When Nishat comes out to her parents, they say she can be anyone she wants—as long as she isn’t herself. Because Muslim girls aren’t lesbians. Nishat doesn’t want to hide who she is, but she also doesn’t want to lose her relationship with her family. And her life only gets harder once a childhood friend walks back into her life.
Flávia is beautiful and charismatic and Nishat falls for her instantly. But when a school competition invites students to create their own businesses, both Flávia and Nishat choose to do henna, even though Flávia is appropriating Nishat’s culture. Amidst sabotage and school stress, their lives get more tangled—but Nishat can’t quite get rid of her crush on Flávia, and realizes there might be more to her than she realized.
When CW told me that we were going to have Adiba Jaigirdar visiting the Pond, I was overjoyed because I am just so… moved by The Henna Wars. It is a young adult contemporary novel featuring an F/F romance, and also has its roots firmly planted in destroying homophobia, racism, bullying, and cultural appropriation. After I was done reading, I sat on the couch filled with warm, fuzzy feelings, but also feeling empowered to get this book in the hands of younger readers everywhere.
The Henna Wars’s protagonist is Nishat, a Bengali, Muslim lesbian teenage girl who lives in Dublin, Ireland. This is her story of entering a new romance, after having come out to her parents and being the victim of bullying at school. She then is assigned a school project where she starts her own henna business only to find that Flávia, a friend from her childhood who she has a crush on, has also started a henna business. However, Flávia is biracial Afrolatinx (Brazilian) and does not have Desi roots.
Nishat is frustrated because Flávia does not come from a Desi background, and her using henna design and art for her business appropriates Nishat’s history and culture. Her dialogue includes that cultural appropriation is indeed not “inspiration” but because of systemic and oppressive structure, is another way of displaying racist beliefs or an ignorance of these structures. Flávia not being White added another layer of nuance to this conversation.
When Nishat comes out to her family, they are, for the most part, quiet. However, when they do speak, they tell her that Muslim girls cannot be gay, which is devastating for her to hear, as she had hoped for their support. They are an immigrant family having moved from Bangladesh to Dublin, and this complicates matters because her family’s personal experiences and long-ingrained beliefs color their reactions to her coming out. I am so glad that even so, Nishat sticks to her guns and does not waver (but if your experience is different, that is ok and valid too!). Priti, who is her younger sister, supports her 100% and their relationship was just the balm I needed after the gut-punch that was my empathy for her, in that expressing parts of my sexuality to my own immigrant family was difficult and gut-wrenching.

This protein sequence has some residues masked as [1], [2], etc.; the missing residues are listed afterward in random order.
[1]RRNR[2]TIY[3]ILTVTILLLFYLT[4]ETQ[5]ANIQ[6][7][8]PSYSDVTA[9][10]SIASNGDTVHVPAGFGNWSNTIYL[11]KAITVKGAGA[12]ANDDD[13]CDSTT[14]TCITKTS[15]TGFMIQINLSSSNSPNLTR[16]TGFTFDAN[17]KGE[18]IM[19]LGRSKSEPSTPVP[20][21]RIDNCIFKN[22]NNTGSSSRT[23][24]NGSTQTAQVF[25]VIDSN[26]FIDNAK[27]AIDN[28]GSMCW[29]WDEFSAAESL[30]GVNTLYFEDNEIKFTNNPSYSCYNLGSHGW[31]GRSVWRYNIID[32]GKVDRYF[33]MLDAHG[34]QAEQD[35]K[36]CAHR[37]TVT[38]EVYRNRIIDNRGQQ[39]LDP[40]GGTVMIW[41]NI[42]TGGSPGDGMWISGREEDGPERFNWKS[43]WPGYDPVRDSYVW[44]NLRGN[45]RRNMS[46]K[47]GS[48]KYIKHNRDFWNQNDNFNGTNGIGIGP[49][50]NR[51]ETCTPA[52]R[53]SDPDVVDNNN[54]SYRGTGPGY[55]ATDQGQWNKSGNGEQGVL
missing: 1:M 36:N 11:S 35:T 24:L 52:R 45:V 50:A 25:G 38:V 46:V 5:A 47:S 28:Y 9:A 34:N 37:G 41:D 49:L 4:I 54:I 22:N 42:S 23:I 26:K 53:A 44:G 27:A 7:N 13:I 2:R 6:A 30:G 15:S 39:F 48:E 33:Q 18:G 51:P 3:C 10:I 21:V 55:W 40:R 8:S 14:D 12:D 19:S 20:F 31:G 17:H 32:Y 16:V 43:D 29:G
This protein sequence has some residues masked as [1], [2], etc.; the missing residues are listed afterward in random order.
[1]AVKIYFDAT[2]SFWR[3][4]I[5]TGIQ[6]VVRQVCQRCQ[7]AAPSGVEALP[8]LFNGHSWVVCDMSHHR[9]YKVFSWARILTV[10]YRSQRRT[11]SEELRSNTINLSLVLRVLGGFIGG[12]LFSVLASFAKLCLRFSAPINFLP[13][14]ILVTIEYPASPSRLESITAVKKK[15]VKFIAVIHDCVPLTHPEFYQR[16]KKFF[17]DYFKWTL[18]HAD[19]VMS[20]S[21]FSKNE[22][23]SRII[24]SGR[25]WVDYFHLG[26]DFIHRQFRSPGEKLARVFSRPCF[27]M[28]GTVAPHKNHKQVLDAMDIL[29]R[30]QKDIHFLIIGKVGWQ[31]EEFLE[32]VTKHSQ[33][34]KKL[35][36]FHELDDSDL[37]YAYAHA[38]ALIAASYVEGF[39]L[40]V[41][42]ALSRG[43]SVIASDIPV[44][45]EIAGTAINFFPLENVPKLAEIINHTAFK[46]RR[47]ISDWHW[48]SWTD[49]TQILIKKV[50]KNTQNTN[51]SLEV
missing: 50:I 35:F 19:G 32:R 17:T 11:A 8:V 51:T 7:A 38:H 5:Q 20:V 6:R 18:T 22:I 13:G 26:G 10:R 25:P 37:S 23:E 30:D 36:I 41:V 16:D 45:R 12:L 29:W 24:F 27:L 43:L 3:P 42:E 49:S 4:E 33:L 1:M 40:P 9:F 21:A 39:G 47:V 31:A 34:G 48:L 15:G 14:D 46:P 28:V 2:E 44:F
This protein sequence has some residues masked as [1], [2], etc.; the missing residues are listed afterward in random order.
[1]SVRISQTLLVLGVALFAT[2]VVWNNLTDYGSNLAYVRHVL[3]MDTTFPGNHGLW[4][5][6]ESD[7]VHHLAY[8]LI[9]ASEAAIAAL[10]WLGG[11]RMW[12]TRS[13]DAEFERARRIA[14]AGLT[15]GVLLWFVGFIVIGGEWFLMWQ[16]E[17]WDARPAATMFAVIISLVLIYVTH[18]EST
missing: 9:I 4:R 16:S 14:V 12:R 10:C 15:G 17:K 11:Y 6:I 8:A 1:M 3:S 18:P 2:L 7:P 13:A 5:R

Adiba Jaigirdar adds another layer to Nishat’s experience by setting her story at a Catholic girls’ school, while she identifies as Muslim. Nishat’s personal experience of how certain religions and her interest in another girl intersect and confuse her, specifically why people justify their homophobic remarks and attitudes towards her, citing their religion-based morals. However, these same people choose not to follow other moral claims of the religious text they refer to, which Nishat resents. Having had personal experience with someone who used religious text to justify their homophobia, I felt so silenced and disgusted, like I was bashing my head against the wall trying to justify that who I am is valid and worthy.
Nishat’s experience with Chyna, a White girl at her school who racially bullies her relentlessly and outs her to the entire school, infuriated me, but, sadly, this is also experienced by many QPOC in reality. The emotional impact of this is compounded by the demographics of her school in terms of sexuality, race, and religion; Nishat is very much a minority in all aspects and so there is very little empathy for her and her experience is diminished.
Thankfully, her romance with Flávia is as wholesome and angsty competitors-to-lovers as we can get, and by the end of the book, my soul was warmed through and through. As she knew her from her childhood, there was an element of having “come back from the past”, which is my favorite romance trope. I love girls in love, I love Brown girls in love, and I love Brown girls in love despite everyone and everything telling them it is wrong or morally bad.
MY CONCLUSION: HIGHLY RECOMMENDED!!!
I think all the characters in The Henna Wars are more than capable of speaking for themselves, especially headstrong, confident, resilient Nishat. I fell in love with her, as well as her adorable and supportive sister Priti and many other characters in between. This book is as hopeful as it is soft, while also being important and loud. Did I mention Brown girls in love? Because there’s that too. And Brown girls in love. Just read it!
Is this book for you?
Premise in a sentence: Nishat, who is Bengali and Muslim, starts a henna business for a school project, and her crush Flávia, who is not Desi, does the same, resulting in both their rivalry and romantic interest intensifying.
Perfect for: Readers who love queer stories, comforting, soft stories, and a competitors-to-love relationship.
Genre: Young adult contemporary romance
Trigger/content warning: Homophobia, cultural appropriation, racism, outing of one character, bullying (all challenged)